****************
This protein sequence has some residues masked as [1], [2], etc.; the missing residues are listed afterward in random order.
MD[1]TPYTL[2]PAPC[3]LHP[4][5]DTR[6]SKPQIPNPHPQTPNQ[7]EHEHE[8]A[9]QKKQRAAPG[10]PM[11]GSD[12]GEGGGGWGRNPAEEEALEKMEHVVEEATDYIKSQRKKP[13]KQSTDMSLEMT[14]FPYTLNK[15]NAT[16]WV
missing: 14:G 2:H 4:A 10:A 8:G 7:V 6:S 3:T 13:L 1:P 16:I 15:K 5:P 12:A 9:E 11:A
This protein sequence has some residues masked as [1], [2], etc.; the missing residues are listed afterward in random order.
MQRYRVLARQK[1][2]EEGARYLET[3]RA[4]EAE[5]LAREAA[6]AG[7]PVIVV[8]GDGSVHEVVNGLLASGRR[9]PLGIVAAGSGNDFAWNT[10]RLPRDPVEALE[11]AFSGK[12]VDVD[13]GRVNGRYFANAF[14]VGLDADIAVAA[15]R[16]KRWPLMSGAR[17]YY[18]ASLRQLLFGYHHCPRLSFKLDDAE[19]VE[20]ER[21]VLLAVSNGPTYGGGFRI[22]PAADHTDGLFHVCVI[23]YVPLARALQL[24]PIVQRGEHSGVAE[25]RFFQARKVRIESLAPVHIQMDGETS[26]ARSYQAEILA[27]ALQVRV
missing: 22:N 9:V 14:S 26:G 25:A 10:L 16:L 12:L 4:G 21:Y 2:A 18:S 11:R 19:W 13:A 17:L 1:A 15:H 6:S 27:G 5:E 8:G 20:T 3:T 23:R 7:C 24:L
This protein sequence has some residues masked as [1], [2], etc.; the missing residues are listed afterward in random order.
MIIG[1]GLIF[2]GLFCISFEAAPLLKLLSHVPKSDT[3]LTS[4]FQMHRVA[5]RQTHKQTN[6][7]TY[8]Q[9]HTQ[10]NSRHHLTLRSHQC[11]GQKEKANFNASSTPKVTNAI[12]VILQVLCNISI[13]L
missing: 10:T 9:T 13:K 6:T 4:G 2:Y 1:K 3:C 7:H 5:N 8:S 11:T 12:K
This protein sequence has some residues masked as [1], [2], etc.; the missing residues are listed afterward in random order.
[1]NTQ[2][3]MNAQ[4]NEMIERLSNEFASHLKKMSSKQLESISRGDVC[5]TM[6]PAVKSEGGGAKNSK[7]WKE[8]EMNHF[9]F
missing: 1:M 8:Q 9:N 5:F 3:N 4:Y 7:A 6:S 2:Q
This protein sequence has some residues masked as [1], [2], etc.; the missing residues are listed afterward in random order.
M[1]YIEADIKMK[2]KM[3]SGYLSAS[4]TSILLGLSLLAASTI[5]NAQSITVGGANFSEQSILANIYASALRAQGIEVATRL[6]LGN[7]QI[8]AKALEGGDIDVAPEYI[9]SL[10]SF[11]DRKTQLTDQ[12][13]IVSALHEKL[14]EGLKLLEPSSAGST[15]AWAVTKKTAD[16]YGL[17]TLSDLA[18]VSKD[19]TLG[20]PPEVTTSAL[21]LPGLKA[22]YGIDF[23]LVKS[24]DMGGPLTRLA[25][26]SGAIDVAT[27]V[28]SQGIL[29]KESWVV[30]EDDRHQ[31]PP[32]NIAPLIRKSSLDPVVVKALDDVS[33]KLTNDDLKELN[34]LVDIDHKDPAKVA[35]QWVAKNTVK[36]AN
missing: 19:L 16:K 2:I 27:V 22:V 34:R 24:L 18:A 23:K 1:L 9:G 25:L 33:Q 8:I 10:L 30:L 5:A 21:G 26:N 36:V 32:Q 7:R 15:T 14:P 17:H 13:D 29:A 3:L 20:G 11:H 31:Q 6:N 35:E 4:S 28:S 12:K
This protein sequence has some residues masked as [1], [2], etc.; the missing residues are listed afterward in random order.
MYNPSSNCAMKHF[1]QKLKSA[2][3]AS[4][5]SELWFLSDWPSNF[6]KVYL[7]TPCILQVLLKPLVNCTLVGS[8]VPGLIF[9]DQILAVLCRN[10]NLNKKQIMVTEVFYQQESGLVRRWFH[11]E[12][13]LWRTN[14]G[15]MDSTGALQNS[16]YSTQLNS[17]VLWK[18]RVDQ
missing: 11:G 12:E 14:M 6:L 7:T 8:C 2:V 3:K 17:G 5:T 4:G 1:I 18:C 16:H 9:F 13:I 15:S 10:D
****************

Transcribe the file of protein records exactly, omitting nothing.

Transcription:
This protein sequence has some residues masked as [1], [2], etc.; the missing residues are listed afterward in random order.
MD[1]TPYTL[2]PAPC[3]LHP[4][5]DTR[6]SKPQIPNPHPQTPNQ[7]EHEHE[8]A[9]QKKQRAAPG[10]PM[11]GSD[12]GEGGGGWGRNPAEEEALEKMEHVVEEATDYIKSQRKKP[13]KQSTDMSLEMT[14]FPYTLNK[15]NAT[16]WV
missing: 14:G 2:H 4:A 10:A 8:G 7:V 6:S 3:T 13:L 1:P 16:I 15:K 5:P 12:A 9:E 11:A
This protein sequence has some residues masked as [1], [2], etc.; the missing residues are listed afterward in random order.
MQRYRVLARQK[1][2]EEGARYLET[3]RA[4]EAE[5]LAREAA[6]AG[7]PVIVV[8]GDGSVHEVVNGLLASGRR[9]PLGIVAAGSGNDFAWNT[10]RLPRDPVEALE[11]AFSGK[12]VDVD[13]GRVNGRYFANAF[14]VGLDADIAVAA[15]R[16]KRWPLMSGAR[17]YY[18]ASLRQLLFGYHHCPRLSFKLDDAE[19]VE[20]ER[21]VLLAVSNGPTYGGGFRI[22]PAADHTDGLFHVCVI[23]YVPLARALQL[24]PIVQRGEHSGVAE[25]RFFQARKVRIESLAPVHIQMDGETS[26]ARSYQAEILA[27]ALQVRV
missing: 22:N 9:V 14:S 26:G 25:A 10:L 16:L 12:L 4:G 21:Y 2:A 18:S 11:R 19:W 13:A 17:L 1:A 15:H 6:S 27:G 5:E 8:G 20:T 3:T 23:R 7:C 24:L
This protein sequence has some residues masked as [1], [2], etc.; the missing residues are listed afterward in random order.
MIIG[1]GLIF[2]GLFCISFEAAPLLKLLSHVPKSDT[3]LTS[4]FQMHRVA[5]RQTHKQTN[6][7]TY[8]Q[9]HTQ[10]NSRHHLTLRSHQC[11]GQKEKANFNASSTPKVTNAI[12]VILQVLCNISI[13]L
missing: 10:T 9:T 13:K 6:T 4:G 2:Y 1:K 3:C 7:H 5:N 8:S 11:T 12:K
This protein sequence has some residues masked as [1], [2], etc.; the missing residues are listed afterward in random order.
[1]NTQ[2][3]MNAQ[4]NEMIERLSNEFASHLKKMSSKQLESISRGDVC[5]TM[6]PAVKSEGGGAKNSK[7]WKE[8]EMNHF[9]F
missing: 1:M 8:Q 9:N 5:F 3:N 4:Y 7:A 6:S 2:Q
This protein sequence has some residues masked as [1], [2], etc.; the missing residues are listed afterward in random order.
M[1]YIEADIKMK[2]KM[3]SGYLSAS[4]TSILLGLSLLAASTI[5]NAQSITVGGANFSEQSILANIYASALRAQGIEVATRL[6]LGN[7]QI[8]AKALEGGDIDVAPEYI[9]SL[10]SF[11]DRKTQLTDQ[12][13]IVSALHEKL[14]EGLKLLEPSSAGST[15]AWAVTKKTAD[16]YGL[17]TLSDLA[18]VSKD[19]TLG[20]PPEVTTSAL[21]LPGLKA[22]YGIDF[23]LVKS[24]DMGGPLTRLA[25][26]SGAIDVAT[27]V[28]SQGIL[29]KESWVV[30]EDDRHQ[31]PP[32]NIAPLIRKSSLDPVVVKALDDVS[33]KLTNDDLKELN[34]LVDIDHKDPAKVA[35]QWVAKNTVK[36]AN
missing: 19:L 16:K 2:I 27:V 22:V 34:R 24:L 18:A 23:K 1:L 9:G 25:L 33:Q 8:I 10:L 30:L 5:A 21:G 26:N 36:V 32:Q 7:R 15:T 14:P 17:H 13:D 29:A 3:L 20:G 11:H 31:Q 6:N 35:E 4:S 28:S 12:K
This protein sequence has some residues masked as [1], [2], etc.; the missing residues are listed afterward in random order.
MYNPSSNCAMKHF[1]QKLKSA[2][3]AS[4][5]SELWFLSDWPSNF[6]KVYL[7]TPCILQVLLKPLVNCTLVGS[8]VPGLIF[9]DQILAVLCRN[10]NLNKKQIMVTEVFYQQESGLVRRWFH[11]E[12][13]LWRTN[14]G[15]MDSTGALQNS[16]YSTQLNS[17]VLWK[18]RVDQ
missing: 11:G 12:E 14:M 6:L 7:T 8:C 2:V 3:K 17:G 5:T 4:G 1:I 18:C 16:H 9:F 13:I 15:S 10:D